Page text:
Inventor’s Patent Denial Challenge To Be Reviewed By Supreme Court

Gilbert P. Hyatt challenged his patent denial by the USPTO, and won in the Court of Appeals for the Federal Circuit. Now Director of the USPTO, David J. Kappos is bringing the matter before the Supreme Court.

At least two questions are before the court, but there seems to be some disagreement between the parties as to exactly what those questions are.

Petitioner, Mr. Kappos, Under Secretary of Commerce for Intellectual Property and Director of the United States Patent and Trademark Office (USPTO), presents the questions as:

1. Whether the plaintiff in a Section 145 action may
introduce new evidence that could have been presented
to the agency in the first instance.
2. Whether, when new evidence is introduced under
Section 145, the district court may decide de novo the
factual questions to which the evidence pertains, without
giving deference to the prior decision of the PTO

Respondent and inventor Mr. Hyatt frames the questions a bit differently:

1. Whether the Federal Circuit correctly decided
that a patent applicant who files a “civil action”
under 35 U.S.C. § 145, rather than an “appeal” under
§ 141, may generally introduce new evidence, in
accordance with the Federal Rules of Civil Procedure
and the Federal Rules of Evidence, to show that the
“applicant is entitled to receive a patent.”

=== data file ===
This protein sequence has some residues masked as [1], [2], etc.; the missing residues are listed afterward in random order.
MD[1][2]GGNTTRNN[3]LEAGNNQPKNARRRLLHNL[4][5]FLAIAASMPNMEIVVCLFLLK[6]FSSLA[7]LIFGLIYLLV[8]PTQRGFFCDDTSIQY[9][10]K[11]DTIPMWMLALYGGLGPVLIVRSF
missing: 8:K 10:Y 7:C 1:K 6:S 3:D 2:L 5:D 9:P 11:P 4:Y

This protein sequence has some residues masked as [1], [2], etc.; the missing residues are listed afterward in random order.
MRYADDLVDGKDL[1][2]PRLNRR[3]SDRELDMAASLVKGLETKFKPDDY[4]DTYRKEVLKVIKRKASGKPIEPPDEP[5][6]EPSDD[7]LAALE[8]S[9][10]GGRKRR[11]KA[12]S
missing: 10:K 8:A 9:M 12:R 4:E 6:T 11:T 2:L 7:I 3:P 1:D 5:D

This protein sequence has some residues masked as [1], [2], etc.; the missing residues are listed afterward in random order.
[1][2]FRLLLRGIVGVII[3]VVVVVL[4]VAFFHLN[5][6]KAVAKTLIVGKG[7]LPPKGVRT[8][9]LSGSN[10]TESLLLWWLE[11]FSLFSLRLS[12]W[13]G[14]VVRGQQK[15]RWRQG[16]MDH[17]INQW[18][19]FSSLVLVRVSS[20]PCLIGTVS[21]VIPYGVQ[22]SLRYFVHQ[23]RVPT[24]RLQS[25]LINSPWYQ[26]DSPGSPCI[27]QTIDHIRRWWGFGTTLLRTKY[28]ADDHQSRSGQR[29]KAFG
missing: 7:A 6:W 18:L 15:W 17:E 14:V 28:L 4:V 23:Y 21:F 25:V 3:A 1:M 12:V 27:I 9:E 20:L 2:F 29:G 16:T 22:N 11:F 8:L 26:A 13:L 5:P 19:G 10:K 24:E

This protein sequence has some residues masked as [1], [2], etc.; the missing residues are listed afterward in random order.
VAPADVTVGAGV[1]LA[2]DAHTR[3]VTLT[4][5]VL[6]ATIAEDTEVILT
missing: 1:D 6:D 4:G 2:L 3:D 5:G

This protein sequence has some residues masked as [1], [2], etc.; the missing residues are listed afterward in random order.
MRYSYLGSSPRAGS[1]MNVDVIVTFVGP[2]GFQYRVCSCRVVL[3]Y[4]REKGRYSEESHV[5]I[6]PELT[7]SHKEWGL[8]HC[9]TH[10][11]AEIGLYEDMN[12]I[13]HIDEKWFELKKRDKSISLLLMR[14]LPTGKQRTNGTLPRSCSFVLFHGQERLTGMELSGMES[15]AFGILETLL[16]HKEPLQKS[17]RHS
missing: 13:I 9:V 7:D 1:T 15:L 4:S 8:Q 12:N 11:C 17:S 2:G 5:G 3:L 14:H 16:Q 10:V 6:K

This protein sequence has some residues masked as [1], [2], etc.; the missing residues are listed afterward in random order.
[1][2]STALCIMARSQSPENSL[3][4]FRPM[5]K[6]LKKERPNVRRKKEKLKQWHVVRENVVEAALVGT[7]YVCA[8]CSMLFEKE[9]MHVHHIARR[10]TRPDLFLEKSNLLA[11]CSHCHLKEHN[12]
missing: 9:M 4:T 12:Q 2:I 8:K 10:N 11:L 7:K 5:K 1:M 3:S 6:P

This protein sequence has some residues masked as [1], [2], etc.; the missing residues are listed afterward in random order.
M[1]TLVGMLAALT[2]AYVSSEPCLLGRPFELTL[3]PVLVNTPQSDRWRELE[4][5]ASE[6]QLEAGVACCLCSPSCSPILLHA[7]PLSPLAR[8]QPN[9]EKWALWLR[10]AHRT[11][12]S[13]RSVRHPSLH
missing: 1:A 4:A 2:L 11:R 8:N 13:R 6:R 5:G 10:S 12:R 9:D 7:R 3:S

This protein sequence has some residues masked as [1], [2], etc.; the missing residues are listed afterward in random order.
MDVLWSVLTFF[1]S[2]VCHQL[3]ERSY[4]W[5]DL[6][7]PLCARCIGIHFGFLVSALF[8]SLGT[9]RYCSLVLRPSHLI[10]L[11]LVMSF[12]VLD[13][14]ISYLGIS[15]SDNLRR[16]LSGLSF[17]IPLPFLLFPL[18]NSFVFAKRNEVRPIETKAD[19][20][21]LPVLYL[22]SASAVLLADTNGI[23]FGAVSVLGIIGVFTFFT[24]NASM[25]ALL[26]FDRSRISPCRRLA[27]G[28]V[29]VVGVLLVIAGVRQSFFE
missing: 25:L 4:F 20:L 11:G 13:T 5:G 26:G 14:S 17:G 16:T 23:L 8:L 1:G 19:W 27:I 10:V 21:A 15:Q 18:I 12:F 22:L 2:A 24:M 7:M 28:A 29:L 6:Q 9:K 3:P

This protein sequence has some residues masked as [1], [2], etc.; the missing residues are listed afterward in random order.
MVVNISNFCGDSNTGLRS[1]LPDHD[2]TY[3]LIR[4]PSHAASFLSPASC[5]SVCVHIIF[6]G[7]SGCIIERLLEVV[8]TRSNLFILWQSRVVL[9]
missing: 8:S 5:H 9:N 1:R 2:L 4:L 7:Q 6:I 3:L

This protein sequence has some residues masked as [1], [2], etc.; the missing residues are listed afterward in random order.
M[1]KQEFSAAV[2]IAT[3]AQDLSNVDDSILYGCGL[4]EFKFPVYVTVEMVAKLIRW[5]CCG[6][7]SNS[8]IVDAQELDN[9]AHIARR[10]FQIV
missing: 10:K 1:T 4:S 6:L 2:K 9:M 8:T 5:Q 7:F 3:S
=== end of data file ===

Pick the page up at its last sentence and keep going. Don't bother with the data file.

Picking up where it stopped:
2. Whether the Federal Circuit correctly reaffirmed
existing law holding that a district court in an action
under § 145 adjudicates factual issues de novo in
cases where an applicant introduces new evidence
that was not before the Patent and Trademark
Office.

The petitoner’s and respondent’s briefs, including the Petitioner’s reply brief, are available for review.

An amicus curiae brief was filed by the American Intellectual Property Law Association in support of Mr. Hyatt.

Several major inventors have expressed interest in the dispute. Intel Corp., Yahoo, Inc., Microsoft Corp., and Nvidia Corp. collaborated in filing an amici curiae brief in support of the USPTO against Mr. Hyatt.

Additional amici curiae briefs were filed by:

  1. NEW YORK INTELLECTUAL PROPERTY LAW ASSOCIATION
  2. VERIZON COMMUNICATIONS, INC. GOOGLE, INC., HEWLETT-PACKARD CO., AND HTC CORP.
  3. The Institute of Electrical and Electronics Engineers, Inc.
    (IEEE)
    , a leading educational and scientific association.
  4. INTELLECTUAL PROPERTY OWNERS ASSOCIATION

This case underscores the importance of preparing one’s patent application completely, and promptly responding to office actions from the USPTO.

Oral argument is scheduled to be heard Monday, January 9, 2012. We will make the recording and transcript available here at the end of the week.


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